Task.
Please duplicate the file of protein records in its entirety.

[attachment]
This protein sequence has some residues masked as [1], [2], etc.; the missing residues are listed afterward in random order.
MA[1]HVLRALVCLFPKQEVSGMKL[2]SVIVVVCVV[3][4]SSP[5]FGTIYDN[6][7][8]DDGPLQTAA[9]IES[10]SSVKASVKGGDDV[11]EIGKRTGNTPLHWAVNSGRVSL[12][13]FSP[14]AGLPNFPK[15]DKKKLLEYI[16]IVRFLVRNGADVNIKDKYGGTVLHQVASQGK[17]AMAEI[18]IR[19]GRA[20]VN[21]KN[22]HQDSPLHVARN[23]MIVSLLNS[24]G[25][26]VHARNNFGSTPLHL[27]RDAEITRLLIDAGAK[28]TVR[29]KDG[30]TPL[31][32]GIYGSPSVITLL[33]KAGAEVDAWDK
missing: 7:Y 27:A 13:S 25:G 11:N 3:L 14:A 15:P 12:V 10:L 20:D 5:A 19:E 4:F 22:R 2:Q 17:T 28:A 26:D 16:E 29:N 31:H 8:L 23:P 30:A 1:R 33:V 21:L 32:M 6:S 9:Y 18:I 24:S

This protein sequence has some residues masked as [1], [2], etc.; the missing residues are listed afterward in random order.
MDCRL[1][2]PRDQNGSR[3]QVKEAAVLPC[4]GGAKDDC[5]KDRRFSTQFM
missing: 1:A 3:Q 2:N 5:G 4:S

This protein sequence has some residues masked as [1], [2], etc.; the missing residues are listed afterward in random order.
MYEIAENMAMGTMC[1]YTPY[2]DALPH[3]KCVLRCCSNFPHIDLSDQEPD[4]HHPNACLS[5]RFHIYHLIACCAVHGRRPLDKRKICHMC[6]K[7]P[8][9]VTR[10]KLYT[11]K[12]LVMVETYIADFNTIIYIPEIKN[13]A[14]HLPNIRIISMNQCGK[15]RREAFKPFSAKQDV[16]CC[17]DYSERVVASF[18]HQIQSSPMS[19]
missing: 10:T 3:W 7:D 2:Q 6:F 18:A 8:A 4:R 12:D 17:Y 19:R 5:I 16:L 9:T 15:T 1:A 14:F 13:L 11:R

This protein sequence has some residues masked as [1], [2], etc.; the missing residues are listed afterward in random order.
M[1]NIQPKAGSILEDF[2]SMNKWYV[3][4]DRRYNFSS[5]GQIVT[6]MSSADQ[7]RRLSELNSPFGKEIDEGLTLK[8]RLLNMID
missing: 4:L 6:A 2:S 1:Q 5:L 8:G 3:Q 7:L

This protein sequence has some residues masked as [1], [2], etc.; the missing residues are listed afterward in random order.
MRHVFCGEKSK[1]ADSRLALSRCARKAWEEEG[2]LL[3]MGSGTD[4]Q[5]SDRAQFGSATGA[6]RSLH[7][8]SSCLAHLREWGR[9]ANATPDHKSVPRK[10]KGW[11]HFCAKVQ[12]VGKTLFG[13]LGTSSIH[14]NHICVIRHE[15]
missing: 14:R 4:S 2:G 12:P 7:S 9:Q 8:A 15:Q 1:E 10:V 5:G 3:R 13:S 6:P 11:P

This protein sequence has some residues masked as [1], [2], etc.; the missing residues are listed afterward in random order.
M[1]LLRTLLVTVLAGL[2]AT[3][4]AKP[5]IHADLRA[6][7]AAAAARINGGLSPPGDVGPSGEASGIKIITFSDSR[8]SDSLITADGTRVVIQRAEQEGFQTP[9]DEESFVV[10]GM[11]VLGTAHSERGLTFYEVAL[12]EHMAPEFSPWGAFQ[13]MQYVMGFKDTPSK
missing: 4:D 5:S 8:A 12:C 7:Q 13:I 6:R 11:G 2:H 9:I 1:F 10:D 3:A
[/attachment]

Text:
This protein sequence has some residues masked as [1], [2], etc.; the missing residues are listed afterward in random order.
MA[1]HVLRALVCLFPKQEVSGMKL[2]SVIVVVCVV[3][4]SSP[5]FGTIYDN[6][7][8]DDGPLQTAA[9]IES[10]SSVKASVKGGDDV[11]EIGKRTGNTPLHWAVNSGRVSL[12][13]FSP[14]AGLPNFPK[15]DKKKLLEYI[16]IVRFLVRNGADVNIKDKYGGTVLHQVASQGK[17]AMAEI[18]IR[19]GRA[20]VN[21]KN[22]HQDSPLHVARN[23]MIVSLLNS[24]G[25][26]VHARNNFGSTPLHL[27]RDAEITRLLIDAGAK[28]TVR[29]KDG[30]TPL[31][32]GIYGSPSVITLL[33]KAGAEVDAWDK
missing: 7:Y 27:A 13:S 25:G 11:N 3:L 14:A 15:P 12:V 10:L 20:D 5:A 19:E 4:F 22:R 2:Q 17:T 28:A 26:D 16:E 29:N 31:H 8:L 23:P 30:A 1:R 33:V 21:L 32:M 6:S 9:Y 18:I 24:S

This protein sequence has some residues masked as [1], [2], etc.; the missing residues are listed afterward in random order.
MDCRL[1][2]PRDQNGSR[3]QVKEAAVLPC[4]GGAKDDC[5]KDRRFSTQFM
missing: 1:A 3:Q 2:N 5:G 4:S

This protein sequence has some residues masked as [1], [2], etc.; the missing residues are listed afterward in random order.
MYEIAENMAMGTMC[1]YTPY[2]DALPH[3]KCVLRCCSNFPHIDLSDQEPD[4]HHPNACLS[5]RFHIYHLIACCAVHGRRPLDKRKICHMC[6]K[7]P[8][9]VTR[10]KLYT[11]K[12]LVMVETYIADFNTIIYIPEIKN[13]A[14]HLPNIRIISMNQCGK[15]RREAFKPFSAKQDV[16]CC[17]DYSERVVASF[18]HQIQSSPMS[19]
missing: 10:T 3:W 7:D 2:Q 6:F 18:A 8:A 4:R 12:D 17:Y 19:R 5:I 16:L 9:T 15:T 1:A 14:F 13:L 11:R

This protein sequence has some residues masked as [1], [2], etc.; the missing residues are listed afterward in random order.
M[1]NIQPKAGSILEDF[2]SMNKWYV[3][4]DRRYNFSS[5]GQIVT[6]MSSADQ[7]RRLSELNSPFGKEIDEGLTLK[8]RLLNMID
missing: 4:L 6:A 2:S 1:Q 5:L 8:G 3:Q 7:L

This protein sequence has some residues masked as [1], [2], etc.; the missing residues are listed afterward in random order.
MRHVFCGEKSK[1]ADSRLALSRCARKAWEEEG[2]LL[3]MGSGTD[4]Q[5]SDRAQFGSATGA[6]RSLH[7][8]SSCLAHLREWGR[9]ANATPDHKSVPRK[10]KGW[11]HFCAKVQ[12]VGKTLFG[13]LGTSSIH[14]NHICVIRHE[15]
missing: 14:R 4:S 2:G 12:P 7:S 9:Q 8:A 15:Q 1:E 10:V 5:G 3:R 13:S 6:P 11:P

This protein sequence has some residues masked as [1], [2], etc.; the missing residues are listed afterward in random order.
M[1]LLRTLLVTVLAGL[2]AT[3][4]AKP[5]IHADLRA[6][7]AAAAARINGGLSPPGDVGPSGEASGIKIITFSDSR[8]SDSLITADGTRVVIQRAEQEGFQTP[9]DEESFVV[10]GM[11]VLGTAHSERGLTFYEVAL[12]EHMAPEFSPWGAFQ[13]MQYVMGFKDTPSK
missing: 4:D 5:S 8:A 12:C 7:Q 13:I 6:R 11:G 2:H 9:I 1:F 10:D 3:A